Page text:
Geoff Bodine was watching the winter Olympics on TV in 1992 when the sportscaster said something that would change Bodine’s life. The event was bobsledding, and the American team was not faring well. Noting that bobsledding was an event where equipment was exceedingly important, the sportscaster wondered aloud if one reason the Americans were faring poorly is that they had bought their bobsleds from the very countries they were competing against. Bodine, a Daytona 500-winning Nascar driver who also sold cars on the side, felt what the sportscaster said was the truth: "I sold cars to the competition," he recalls. "But I sold ‘em the ones I didn’t want."
Soon as he could, Bodine headed out to the bobsled track in Lake Placid, N.Y., where he climbed in his first bobsled. He figured bobsledding would be more or less like racing a car. And indeed, "the first time down, I did quite well," he recalls. "I got a big head, and I said, ‘Let’s do this again.’" But then on the second run, "I realized the first time down was just luck," he says. He slammed into a wall and mangled the rear of the sled. "It scared the life out of me."
At that point Bodine realized two things: that he wasn’t cut out to be a bobsled racer, and that if the U.S. was to bring home a gold in this event, the team needed someone to build it a better bobsled. Despite the fact that was 43, a Nascar driver, and had never set foot in a bobsled before that day, Bodine decided that person would be him.
Twenty-two years later, Bodine and his design team have built 18 bobsleds for Olympic teams that have gone on to win a number of gold medals: Women brought home the gold in Salt Lake City in 2002, and the four-man USA-1 team also won gold in Vancouver in 2010. It was the first time an American four-man team placed first since 1948, and it makes them defending champions at Sochi.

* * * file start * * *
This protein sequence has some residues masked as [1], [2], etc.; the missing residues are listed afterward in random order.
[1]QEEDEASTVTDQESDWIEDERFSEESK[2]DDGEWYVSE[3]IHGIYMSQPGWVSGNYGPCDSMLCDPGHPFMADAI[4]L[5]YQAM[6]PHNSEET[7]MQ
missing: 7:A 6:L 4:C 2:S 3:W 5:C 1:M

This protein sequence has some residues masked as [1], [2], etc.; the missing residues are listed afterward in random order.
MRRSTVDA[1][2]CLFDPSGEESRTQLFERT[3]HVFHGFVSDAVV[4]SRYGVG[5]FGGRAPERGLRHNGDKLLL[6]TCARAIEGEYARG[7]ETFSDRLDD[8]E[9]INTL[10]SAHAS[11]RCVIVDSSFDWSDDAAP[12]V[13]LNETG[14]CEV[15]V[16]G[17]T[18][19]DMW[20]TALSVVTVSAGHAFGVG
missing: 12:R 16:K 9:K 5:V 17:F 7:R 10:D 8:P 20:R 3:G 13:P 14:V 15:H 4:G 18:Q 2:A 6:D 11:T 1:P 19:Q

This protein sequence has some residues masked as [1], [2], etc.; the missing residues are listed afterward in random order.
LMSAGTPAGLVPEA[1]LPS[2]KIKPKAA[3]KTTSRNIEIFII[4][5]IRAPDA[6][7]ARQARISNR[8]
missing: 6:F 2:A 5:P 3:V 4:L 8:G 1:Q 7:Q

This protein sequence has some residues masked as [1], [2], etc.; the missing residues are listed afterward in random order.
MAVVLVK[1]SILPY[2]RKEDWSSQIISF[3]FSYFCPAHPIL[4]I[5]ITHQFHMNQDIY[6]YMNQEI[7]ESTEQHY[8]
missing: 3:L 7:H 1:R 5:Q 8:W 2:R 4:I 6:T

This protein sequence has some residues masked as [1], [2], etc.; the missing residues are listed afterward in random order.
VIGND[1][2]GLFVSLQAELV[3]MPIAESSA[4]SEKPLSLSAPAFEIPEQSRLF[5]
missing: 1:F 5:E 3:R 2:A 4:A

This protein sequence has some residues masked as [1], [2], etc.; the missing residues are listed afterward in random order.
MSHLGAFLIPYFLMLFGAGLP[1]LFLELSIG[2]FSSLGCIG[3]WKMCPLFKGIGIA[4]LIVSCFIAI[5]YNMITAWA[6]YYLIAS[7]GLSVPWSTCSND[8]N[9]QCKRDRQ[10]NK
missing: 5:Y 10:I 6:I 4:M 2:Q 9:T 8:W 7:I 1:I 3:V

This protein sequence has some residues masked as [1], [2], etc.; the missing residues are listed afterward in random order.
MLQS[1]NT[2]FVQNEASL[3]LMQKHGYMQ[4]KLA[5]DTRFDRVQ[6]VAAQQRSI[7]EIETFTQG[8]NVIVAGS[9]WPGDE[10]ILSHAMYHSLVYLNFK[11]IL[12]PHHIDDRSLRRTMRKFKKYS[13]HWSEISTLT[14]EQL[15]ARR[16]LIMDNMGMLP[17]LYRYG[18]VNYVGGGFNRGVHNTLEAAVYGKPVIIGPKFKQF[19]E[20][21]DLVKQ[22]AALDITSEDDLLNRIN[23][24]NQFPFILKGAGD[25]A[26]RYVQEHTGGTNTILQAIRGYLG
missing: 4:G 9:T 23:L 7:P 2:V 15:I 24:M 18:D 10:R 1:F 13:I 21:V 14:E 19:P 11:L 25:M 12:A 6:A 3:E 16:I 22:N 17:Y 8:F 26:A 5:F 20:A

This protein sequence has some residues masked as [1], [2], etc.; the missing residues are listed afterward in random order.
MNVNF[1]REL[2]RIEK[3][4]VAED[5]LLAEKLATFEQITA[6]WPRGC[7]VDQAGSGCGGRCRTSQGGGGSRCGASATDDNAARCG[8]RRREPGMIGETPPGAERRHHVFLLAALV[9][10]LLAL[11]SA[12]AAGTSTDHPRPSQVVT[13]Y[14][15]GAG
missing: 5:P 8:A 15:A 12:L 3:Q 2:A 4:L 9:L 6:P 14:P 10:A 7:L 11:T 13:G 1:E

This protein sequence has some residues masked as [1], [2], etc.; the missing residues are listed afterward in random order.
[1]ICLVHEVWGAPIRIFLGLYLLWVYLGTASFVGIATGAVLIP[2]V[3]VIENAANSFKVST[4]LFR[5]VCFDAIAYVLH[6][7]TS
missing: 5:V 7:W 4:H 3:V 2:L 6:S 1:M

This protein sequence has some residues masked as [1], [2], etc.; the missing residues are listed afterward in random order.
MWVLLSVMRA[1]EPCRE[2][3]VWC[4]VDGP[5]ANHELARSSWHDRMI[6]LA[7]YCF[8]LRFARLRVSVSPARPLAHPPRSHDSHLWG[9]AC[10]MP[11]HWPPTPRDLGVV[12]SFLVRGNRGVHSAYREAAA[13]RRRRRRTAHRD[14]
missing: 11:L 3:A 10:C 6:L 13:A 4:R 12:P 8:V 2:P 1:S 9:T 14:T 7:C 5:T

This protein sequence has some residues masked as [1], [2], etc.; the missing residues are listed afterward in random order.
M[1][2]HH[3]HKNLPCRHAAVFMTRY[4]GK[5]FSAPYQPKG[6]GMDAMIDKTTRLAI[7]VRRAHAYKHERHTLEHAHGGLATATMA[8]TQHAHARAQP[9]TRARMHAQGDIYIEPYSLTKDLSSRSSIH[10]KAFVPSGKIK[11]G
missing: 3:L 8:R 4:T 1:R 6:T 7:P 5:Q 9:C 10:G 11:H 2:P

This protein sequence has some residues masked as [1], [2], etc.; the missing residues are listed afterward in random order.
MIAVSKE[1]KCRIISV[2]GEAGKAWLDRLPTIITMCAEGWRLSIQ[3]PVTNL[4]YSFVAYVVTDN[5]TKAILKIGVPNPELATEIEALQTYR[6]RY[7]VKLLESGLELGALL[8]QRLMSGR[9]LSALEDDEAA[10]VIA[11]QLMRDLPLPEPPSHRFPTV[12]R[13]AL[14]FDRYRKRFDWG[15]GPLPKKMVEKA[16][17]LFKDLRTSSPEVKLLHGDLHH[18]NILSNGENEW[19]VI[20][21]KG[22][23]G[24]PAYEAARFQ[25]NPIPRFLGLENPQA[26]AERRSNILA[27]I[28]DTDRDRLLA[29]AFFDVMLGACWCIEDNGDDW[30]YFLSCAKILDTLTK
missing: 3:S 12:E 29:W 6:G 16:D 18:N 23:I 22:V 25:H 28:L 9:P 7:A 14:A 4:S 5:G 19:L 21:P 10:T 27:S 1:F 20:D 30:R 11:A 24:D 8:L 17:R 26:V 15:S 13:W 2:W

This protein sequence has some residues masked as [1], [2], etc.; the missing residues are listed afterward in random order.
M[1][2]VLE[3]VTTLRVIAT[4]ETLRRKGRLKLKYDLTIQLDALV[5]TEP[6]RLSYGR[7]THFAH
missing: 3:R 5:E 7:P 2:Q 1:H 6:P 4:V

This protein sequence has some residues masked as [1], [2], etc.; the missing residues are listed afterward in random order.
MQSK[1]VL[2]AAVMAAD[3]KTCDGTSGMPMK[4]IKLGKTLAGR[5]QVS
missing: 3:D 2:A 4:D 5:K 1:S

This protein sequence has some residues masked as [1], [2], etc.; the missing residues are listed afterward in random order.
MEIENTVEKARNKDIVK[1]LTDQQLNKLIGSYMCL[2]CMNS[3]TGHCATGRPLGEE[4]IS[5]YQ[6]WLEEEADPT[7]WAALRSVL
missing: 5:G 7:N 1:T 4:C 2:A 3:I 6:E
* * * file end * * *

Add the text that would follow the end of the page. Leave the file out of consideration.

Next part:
You might think that the way to design a winning bobsled is simply to build the thing to go as fast as possible (or as fast as regulations allow). And indeed, for certain uncomplicated tracks, that’s the best strategy. In Vancouver, for instance, aerodynamic, drafting-optimized design was key.
But the Sochi track is different, says Bodine. "It’s a very technical track," he says. "All the corners are difficult." In particular, there is a section of the track where a series of corners lead to a stretch of track that goes uphill. All of which makes it especially important to build a bobsled that is highly navigable, since to come off those corners with any lost momentum can impair the team’s ability to plow through that uphill stretch. "That’s where they can lose those thousandths of a second," says Bodine.
The design process required more flexibility, more trial and error, and so Bodine's team turned to Solidworks, 3-D design software from Dassault Systèmes (a French design firm whose 3-D simulation of a transatlantic iceberg odyssey we wrote about earlier) to map out how to approach Sochi's unique track. Bodine’s partner Bob Cuneo experimented with design after design, moving this lever, altering that steering mechanism, until finally he felt confident he had optimized the design. And because USA-1’s driver, Steve Holcomb, has a history of vision impairment that leads him to steer the bobsled as much by feel as by sight, the team also took care to build a sled that could continually be modified until the steering responded just how Holcomb liked it.
The resulting vessel is called the Bo-Dyn Night Train 2, and it will be the last of the American bobsleds to race at Sochi in late February. He can’t know yet, of course, who will bring home the gold, but whatever happens, Bodine feels it’s preordained. "The Lord blessed me," says Bodine. "He just put it in my soul to watch the Olympics in ’92 and gave me the feeling of, "Man, someone needs to help these kids.’"